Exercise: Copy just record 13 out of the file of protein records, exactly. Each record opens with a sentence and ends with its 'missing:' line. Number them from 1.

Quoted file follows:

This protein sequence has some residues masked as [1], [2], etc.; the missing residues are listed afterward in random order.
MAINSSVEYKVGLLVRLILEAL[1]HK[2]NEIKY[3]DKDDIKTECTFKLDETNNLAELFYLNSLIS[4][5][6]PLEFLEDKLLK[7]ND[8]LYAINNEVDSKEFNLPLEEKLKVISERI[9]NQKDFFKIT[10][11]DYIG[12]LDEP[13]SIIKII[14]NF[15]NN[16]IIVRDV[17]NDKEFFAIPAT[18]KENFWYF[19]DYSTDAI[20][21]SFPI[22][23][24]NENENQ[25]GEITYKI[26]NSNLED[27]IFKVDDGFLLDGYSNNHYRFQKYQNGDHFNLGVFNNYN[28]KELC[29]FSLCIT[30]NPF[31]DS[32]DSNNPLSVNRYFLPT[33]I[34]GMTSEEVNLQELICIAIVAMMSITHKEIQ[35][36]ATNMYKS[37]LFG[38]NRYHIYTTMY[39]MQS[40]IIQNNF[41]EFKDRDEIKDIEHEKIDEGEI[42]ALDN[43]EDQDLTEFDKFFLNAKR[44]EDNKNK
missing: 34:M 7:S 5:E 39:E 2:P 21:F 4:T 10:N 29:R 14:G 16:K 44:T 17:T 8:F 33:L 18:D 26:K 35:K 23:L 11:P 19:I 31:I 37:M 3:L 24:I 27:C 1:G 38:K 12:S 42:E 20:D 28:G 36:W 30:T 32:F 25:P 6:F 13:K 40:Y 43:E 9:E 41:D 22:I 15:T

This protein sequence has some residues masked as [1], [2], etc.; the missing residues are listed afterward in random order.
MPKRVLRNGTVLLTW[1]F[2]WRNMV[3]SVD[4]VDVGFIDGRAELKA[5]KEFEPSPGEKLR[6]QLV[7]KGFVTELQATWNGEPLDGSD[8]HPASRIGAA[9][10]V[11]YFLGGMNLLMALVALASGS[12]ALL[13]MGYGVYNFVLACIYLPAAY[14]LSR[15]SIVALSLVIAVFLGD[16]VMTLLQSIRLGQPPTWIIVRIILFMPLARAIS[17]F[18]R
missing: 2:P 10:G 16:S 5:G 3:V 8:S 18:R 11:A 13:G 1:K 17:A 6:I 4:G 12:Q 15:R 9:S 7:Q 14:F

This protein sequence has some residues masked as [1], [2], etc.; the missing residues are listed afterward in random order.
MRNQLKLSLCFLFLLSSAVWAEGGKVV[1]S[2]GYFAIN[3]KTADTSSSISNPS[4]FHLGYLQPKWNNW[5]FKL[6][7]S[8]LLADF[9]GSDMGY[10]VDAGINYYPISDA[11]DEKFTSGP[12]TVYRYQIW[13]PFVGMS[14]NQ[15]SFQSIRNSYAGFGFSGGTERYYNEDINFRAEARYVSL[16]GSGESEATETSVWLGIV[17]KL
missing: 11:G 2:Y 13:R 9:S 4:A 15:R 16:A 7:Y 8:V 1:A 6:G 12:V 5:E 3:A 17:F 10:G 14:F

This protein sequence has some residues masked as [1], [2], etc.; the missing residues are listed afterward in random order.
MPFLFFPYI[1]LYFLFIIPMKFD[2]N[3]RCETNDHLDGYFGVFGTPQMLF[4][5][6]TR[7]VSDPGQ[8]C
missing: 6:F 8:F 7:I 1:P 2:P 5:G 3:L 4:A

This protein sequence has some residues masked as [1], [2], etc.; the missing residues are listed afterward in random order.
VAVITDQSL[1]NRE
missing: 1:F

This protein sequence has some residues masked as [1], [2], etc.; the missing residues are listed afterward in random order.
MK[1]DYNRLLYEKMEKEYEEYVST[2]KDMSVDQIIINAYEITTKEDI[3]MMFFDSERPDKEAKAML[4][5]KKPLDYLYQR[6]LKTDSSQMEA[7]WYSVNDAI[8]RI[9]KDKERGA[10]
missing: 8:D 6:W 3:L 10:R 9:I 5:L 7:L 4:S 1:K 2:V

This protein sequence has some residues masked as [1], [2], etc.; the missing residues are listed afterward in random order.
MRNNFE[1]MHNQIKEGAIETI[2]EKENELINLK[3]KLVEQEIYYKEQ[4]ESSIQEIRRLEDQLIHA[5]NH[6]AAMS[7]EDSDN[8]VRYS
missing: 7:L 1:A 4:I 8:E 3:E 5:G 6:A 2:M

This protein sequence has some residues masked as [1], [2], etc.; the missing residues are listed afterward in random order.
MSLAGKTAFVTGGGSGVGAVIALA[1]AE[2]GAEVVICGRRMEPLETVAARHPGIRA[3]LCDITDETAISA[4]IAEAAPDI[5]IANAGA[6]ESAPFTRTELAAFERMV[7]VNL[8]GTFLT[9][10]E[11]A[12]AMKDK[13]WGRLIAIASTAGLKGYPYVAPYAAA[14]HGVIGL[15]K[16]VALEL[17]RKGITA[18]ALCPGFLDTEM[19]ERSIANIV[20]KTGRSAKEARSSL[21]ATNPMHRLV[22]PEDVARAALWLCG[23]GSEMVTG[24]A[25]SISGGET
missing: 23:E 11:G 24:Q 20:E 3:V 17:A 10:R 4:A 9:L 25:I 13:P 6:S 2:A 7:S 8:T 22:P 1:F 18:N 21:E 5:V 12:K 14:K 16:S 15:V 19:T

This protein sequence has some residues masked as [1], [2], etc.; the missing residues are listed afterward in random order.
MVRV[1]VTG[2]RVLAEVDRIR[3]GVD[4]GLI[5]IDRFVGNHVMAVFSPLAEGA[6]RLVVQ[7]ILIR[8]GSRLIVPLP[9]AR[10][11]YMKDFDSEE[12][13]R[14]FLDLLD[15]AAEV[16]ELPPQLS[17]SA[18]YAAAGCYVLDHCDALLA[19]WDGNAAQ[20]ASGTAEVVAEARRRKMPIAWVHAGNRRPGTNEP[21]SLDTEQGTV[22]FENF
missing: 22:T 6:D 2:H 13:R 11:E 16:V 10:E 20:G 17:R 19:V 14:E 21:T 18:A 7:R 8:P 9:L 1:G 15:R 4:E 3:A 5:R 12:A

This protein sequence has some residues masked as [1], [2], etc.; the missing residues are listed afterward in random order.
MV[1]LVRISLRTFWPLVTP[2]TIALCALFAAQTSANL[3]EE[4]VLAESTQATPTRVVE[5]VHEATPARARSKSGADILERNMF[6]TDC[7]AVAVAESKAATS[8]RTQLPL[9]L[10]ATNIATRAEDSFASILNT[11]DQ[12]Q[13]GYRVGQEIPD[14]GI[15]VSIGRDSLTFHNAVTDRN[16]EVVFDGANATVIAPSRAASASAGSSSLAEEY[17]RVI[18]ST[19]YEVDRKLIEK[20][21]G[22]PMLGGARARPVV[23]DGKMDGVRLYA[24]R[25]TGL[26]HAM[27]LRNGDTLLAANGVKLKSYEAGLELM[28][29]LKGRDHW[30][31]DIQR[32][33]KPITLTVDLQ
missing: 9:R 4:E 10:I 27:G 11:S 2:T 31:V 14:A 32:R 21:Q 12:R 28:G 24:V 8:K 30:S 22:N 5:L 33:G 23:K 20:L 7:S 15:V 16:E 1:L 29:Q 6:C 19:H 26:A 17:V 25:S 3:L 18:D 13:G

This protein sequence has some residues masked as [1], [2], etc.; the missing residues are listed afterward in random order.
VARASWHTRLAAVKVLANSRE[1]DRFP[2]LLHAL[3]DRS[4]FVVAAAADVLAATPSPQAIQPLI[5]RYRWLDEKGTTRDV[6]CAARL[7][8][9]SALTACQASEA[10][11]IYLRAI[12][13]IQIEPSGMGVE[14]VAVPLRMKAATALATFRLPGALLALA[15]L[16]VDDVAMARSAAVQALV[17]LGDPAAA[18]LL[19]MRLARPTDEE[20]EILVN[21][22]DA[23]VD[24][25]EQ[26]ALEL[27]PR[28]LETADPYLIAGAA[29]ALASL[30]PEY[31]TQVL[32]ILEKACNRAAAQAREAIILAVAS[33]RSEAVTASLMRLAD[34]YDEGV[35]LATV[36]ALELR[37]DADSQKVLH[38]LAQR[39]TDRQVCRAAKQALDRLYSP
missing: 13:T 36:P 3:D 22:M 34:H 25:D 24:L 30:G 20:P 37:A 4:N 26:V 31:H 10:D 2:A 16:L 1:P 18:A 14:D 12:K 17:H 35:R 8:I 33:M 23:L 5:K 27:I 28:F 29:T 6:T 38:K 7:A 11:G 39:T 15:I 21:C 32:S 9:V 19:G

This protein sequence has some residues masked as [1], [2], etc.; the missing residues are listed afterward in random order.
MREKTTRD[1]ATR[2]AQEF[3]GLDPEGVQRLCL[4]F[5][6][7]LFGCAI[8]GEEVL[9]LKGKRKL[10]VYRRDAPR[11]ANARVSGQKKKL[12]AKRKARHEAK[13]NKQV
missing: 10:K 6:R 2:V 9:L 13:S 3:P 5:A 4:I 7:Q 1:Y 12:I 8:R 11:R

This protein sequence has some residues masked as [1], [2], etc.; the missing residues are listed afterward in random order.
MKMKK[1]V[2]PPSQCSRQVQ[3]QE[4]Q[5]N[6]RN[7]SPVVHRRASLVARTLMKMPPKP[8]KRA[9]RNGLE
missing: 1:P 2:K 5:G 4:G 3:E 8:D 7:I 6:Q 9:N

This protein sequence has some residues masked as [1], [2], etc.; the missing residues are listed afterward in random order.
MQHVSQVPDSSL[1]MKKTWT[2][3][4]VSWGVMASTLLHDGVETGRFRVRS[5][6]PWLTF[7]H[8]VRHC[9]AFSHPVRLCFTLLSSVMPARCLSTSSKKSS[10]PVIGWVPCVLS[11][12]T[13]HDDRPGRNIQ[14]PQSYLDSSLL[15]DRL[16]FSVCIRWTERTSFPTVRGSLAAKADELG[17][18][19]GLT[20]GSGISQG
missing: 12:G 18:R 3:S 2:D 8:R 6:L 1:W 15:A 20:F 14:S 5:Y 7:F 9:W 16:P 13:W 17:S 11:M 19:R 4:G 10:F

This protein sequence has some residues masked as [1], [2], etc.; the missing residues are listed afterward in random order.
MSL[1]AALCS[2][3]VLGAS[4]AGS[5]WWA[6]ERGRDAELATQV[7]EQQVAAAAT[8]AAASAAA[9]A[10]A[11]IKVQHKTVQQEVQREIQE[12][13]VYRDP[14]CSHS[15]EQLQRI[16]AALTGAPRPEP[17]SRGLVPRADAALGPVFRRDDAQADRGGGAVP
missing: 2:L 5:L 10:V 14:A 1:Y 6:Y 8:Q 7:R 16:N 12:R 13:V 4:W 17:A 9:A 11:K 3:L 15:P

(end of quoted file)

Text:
This protein sequence has some residues masked as [1], [2], etc.; the missing residues are listed afterward in random order.
MKMKK[1]V[2]PPSQCSRQVQ[3]QE[4]Q[5]N[6]RN[7]SPVVHRRASLVARTLMKMPPKP[8]KRA[9]RNGLE
missing: 1:P 2:K 5:G 4:G 3:E 8:D 7:I 6:Q 9:N